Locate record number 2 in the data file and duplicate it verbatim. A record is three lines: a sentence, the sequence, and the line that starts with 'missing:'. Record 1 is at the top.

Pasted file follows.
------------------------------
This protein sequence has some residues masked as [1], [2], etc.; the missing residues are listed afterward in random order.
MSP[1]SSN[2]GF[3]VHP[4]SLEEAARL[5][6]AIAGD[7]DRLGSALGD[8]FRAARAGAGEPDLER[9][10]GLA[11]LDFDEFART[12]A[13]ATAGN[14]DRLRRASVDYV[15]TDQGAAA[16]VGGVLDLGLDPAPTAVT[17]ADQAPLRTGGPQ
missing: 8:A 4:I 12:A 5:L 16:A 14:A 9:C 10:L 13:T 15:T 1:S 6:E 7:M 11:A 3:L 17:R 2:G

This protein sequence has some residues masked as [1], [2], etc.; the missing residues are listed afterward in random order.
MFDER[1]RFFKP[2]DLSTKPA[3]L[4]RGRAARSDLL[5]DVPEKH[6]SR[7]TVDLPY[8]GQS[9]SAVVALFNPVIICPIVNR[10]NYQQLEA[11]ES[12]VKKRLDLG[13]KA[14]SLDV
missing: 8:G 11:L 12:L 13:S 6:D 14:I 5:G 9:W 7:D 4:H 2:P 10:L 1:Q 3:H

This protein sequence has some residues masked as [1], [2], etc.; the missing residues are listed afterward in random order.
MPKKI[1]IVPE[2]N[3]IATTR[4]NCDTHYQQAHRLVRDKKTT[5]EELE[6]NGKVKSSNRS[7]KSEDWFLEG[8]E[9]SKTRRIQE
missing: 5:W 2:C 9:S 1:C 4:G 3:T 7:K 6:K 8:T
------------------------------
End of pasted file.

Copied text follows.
This protein sequence has some residues masked as [1], [2], etc.; the missing residues are listed afterward in random order.
MFDER[1]RFFKP[2]DLSTKPA[3]L[4]RGRAARSDLL[5]DVPEKH[6]SR[7]TVDLPY[8]GQS[9]SAVVALFNPVIICPIVNR[10]NYQQLEA[11]ES[12]VKKRLDLG[13]KA[14]SLDV
missing: 8:G 11:L 12:L 13:S 6:D 14:I 5:G 9:W 7:D 4:H 2:P 10:L 1:Q 3:H